Using Private Market Incentives to Reform the U.S. Mortgage Market
March 9, 2011
Government-sponsored enterprises (GSEs) like Fannie Mae and Freddie Mac are unsustainable -- the expected costs they create for U.S. taxpayers far exceed their expected benefits. The question is then how to reorganize the U.S. mortgage market in the absence of GSEs, say Dwight Jaffee, a professor at the Haas School of Business, University of California at Berkeley.
Jaffee's paper develops and evaluates a proposal to reform the U.S. mortgage system on private market principles and without any form of government-sponsored enterprises. The proposal is implemented through the simple process of reducing the GSE conforming loan limit by, say, $100,000 annually, with the result that the GSEs will cease to operate after about seven years. The primary issue facing the proposal is very direct: will a private market provide the stability and access to mortgage credit required by U.S. homebuyers?
- Mortgage origination activity would be unchanged from the current system, since originations are already only carried out by private market entities.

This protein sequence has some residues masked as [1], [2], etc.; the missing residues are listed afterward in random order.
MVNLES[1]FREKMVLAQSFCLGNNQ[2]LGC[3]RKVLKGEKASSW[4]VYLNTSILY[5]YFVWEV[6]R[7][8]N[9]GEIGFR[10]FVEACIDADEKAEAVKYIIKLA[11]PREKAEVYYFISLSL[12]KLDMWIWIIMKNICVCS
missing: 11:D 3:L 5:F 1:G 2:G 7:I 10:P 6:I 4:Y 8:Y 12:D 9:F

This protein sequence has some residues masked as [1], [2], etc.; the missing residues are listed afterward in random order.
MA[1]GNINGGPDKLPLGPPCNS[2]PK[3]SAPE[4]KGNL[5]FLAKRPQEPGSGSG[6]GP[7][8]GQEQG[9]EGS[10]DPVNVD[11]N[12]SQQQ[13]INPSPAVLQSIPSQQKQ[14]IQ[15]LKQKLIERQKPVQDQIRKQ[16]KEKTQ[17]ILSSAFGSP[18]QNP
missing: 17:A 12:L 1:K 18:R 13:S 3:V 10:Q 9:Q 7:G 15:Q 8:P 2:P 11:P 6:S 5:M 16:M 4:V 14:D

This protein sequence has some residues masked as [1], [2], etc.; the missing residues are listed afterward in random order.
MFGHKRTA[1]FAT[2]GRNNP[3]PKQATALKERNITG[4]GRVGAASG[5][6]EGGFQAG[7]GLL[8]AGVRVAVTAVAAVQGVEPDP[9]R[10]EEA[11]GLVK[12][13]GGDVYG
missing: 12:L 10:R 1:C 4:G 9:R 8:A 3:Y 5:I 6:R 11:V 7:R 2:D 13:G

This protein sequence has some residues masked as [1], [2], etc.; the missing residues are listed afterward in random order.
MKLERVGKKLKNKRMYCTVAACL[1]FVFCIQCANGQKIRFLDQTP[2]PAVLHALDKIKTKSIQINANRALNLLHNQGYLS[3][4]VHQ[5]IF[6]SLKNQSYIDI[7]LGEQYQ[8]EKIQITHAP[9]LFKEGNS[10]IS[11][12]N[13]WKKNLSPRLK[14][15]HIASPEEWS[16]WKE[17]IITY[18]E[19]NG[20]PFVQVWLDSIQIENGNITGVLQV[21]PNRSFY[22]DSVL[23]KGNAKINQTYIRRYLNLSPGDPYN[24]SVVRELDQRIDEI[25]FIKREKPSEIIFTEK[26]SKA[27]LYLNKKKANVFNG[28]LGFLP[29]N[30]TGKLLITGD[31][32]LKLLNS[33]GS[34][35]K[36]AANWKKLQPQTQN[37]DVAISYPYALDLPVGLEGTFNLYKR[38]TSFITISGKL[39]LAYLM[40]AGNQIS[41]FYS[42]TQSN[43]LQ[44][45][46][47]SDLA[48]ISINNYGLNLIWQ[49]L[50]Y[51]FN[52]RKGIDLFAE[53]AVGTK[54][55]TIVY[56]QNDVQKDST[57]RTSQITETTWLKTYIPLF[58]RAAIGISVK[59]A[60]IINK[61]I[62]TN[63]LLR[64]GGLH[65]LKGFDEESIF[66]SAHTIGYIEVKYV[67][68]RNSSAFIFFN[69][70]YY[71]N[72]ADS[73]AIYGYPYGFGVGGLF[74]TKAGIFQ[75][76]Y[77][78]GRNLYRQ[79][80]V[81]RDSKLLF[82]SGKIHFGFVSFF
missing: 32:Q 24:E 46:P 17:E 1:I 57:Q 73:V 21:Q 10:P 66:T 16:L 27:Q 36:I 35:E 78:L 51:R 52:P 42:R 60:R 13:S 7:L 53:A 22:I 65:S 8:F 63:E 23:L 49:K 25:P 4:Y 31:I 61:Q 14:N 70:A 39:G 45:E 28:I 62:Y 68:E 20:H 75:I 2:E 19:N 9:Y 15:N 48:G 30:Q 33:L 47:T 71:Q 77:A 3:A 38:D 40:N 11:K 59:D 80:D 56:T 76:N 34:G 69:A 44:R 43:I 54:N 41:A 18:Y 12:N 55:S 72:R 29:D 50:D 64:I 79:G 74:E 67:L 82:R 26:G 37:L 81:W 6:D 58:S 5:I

- Mortgage investing would similarly continue to be dominated by the two largest existing holders, depository institutions and capital market investors.
- Depository institutions will continue to hold a significant amount of whole mortgages in their portfolios, and the capital market investor portfolios will continue to be dominated by mortgage-backed securities.
- It is also likely that covered bonds will play a more important role in the U.S. market, as depository institutions fund some of their mortgage portfolios by issuing secured debt to capital market investors.
- In this fashion, the market should readily absorb the 12 percent market share vacated by the departing GSEs.
Source: Dwight Jaffee, "Reforming the U.S. Mortgage Market Through Private Market Incentives," Mercatus Center, March 2011.
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